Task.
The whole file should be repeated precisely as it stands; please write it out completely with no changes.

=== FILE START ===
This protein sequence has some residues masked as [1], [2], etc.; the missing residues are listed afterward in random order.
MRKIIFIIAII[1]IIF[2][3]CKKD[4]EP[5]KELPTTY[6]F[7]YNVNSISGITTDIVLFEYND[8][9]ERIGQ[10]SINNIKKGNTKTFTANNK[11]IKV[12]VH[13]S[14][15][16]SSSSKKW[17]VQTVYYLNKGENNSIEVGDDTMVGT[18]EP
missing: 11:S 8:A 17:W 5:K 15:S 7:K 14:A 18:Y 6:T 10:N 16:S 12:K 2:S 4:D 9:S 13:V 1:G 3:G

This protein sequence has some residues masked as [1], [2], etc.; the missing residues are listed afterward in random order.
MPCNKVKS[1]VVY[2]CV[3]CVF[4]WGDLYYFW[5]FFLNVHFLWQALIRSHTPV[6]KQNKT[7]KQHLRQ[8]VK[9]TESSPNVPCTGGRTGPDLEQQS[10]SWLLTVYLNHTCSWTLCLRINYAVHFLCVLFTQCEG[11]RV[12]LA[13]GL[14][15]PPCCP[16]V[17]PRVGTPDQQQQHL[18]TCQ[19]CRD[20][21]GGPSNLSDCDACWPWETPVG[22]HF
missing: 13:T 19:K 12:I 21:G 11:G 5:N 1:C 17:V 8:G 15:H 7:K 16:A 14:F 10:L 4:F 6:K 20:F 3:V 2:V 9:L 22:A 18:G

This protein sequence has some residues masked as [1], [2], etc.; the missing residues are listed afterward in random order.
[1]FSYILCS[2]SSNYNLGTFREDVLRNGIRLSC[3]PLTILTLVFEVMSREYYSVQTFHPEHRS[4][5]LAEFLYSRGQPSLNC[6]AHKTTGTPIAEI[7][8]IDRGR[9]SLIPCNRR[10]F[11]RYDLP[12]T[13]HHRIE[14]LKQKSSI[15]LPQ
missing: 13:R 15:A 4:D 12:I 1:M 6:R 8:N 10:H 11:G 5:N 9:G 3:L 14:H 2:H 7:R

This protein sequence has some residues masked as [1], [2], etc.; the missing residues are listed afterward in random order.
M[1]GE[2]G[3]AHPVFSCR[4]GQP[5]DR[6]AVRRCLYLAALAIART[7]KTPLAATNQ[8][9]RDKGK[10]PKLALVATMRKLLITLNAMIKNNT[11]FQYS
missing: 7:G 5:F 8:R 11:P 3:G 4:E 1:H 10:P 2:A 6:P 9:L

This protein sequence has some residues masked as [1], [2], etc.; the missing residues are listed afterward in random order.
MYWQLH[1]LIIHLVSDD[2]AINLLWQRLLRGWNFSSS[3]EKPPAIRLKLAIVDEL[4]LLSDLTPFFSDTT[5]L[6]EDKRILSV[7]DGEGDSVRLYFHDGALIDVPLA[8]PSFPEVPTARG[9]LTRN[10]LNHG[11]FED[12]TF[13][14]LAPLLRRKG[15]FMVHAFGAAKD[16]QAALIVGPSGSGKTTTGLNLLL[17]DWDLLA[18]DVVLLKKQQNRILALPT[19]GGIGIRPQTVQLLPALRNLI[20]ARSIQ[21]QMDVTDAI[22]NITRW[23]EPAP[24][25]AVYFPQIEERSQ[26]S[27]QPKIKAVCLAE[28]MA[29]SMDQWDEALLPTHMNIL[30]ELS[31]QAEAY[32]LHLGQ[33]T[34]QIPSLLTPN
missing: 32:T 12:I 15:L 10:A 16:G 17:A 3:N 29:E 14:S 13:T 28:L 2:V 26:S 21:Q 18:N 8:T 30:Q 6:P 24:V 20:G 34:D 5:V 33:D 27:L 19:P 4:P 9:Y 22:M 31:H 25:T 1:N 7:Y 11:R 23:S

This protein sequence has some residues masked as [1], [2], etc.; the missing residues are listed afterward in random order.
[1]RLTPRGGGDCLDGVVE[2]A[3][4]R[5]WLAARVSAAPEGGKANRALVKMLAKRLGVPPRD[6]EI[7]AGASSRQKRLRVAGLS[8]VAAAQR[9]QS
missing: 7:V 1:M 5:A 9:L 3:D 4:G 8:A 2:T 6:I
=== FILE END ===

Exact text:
This protein sequence has some residues masked as [1], [2], etc.; the missing residues are listed afterward in random order.
MRKIIFIIAII[1]IIF[2][3]CKKD[4]EP[5]KELPTTY[6]F[7]YNVNSISGITTDIVLFEYND[8][9]ERIGQ[10]SINNIKKGNTKTFTANNK[11]IKV[12]VH[13]S[14][15][16]SSSSKKW[17]VQTVYYLNKGENNSIEVGDDTMVGT[18]EP
missing: 11:S 8:A 17:W 5:K 15:S 7:K 14:A 18:Y 6:T 10:N 16:S 12:K 2:S 4:D 9:S 13:V 1:G 3:G

This protein sequence has some residues masked as [1], [2], etc.; the missing residues are listed afterward in random order.
MPCNKVKS[1]VVY[2]CV[3]CVF[4]WGDLYYFW[5]FFLNVHFLWQALIRSHTPV[6]KQNKT[7]KQHLRQ[8]VK[9]TESSPNVPCTGGRTGPDLEQQS[10]SWLLTVYLNHTCSWTLCLRINYAVHFLCVLFTQCEG[11]RV[12]LA[13]GL[14][15]PPCCP[16]V[17]PRVGTPDQQQQHL[18]TCQ[19]CRD[20][21]GGPSNLSDCDACWPWETPVG[22]HF
missing: 13:T 19:K 12:I 21:G 11:G 5:N 1:C 17:V 8:G 15:H 7:K 16:A 14:F 10:L 4:F 6:K 20:F 3:V 2:V 9:L 22:A 18:G

This protein sequence has some residues masked as [1], [2], etc.; the missing residues are listed afterward in random order.
[1]FSYILCS[2]SSNYNLGTFREDVLRNGIRLSC[3]PLTILTLVFEVMSREYYSVQTFHPEHRS[4][5]LAEFLYSRGQPSLNC[6]AHKTTGTPIAEI[7][8]IDRGR[9]SLIPCNRR[10]F[11]RYDLP[12]T[13]HHRIE[14]LKQKSSI[15]LPQ
missing: 13:R 15:A 4:D 12:I 1:M 6:R 8:N 10:H 11:G 5:N 9:G 3:L 14:H 2:H 7:R

This protein sequence has some residues masked as [1], [2], etc.; the missing residues are listed afterward in random order.
M[1]GE[2]G[3]AHPVFSCR[4]GQP[5]DR[6]AVRRCLYLAALAIART[7]KTPLAATNQ[8][9]RDKGK[10]PKLALVATMRKLLITLNAMIKNNT[11]FQYS
missing: 7:G 5:F 8:R 11:P 3:G 4:E 1:H 10:P 2:A 6:P 9:L

This protein sequence has some residues masked as [1], [2], etc.; the missing residues are listed afterward in random order.
MYWQLH[1]LIIHLVSDD[2]AINLLWQRLLRGWNFSSS[3]EKPPAIRLKLAIVDEL[4]LLSDLTPFFSDTT[5]L[6]EDKRILSV[7]DGEGDSVRLYFHDGALIDVPLA[8]PSFPEVPTARG[9]LTRN[10]LNHG[11]FED[12]TF[13][14]LAPLLRRKG[15]FMVHAFGAAKD[16]QAALIVGPSGSGKTTTGLNLLL[17]DWDLLA[18]DVVLLKKQQNRILALPT[19]GGIGIRPQTVQLLPALRNLI[20]ARSIQ[21]QMDVTDAI[22]NITRW[23]EPAP[24][25]AVYFPQIEERSQ[26]S[27]QPKIKAVCLAE[28]MA[29]SMDQWDEALLPTHMNIL[30]ELS[31]QAEAY[32]LHLGQ[33]T[34]QIPSLLTPN
missing: 32:T 12:I 15:L 10:A 16:G 17:A 3:N 29:E 14:S 13:T 28:L 2:V 26:S 21:Q 18:N 8:T 30:Q 6:P 24:V 20:G 34:D 5:V 33:D 27:L 19:P 4:P 9:Y 22:M 31:H 25:T 1:N 7:Y 11:R 23:S

This protein sequence has some residues masked as [1], [2], etc.; the missing residues are listed afterward in random order.
[1]RLTPRGGGDCLDGVVE[2]A[3][4]R[5]WLAARVSAAPEGGKANRALVKMLAKRLGVPPRD[6]EI[7]AGASSRQKRLRVAGLS[8]VAAAQR[9]QS
missing: 7:V 1:M 5:A 9:L 3:D 4:G 8:A 2:T 6:I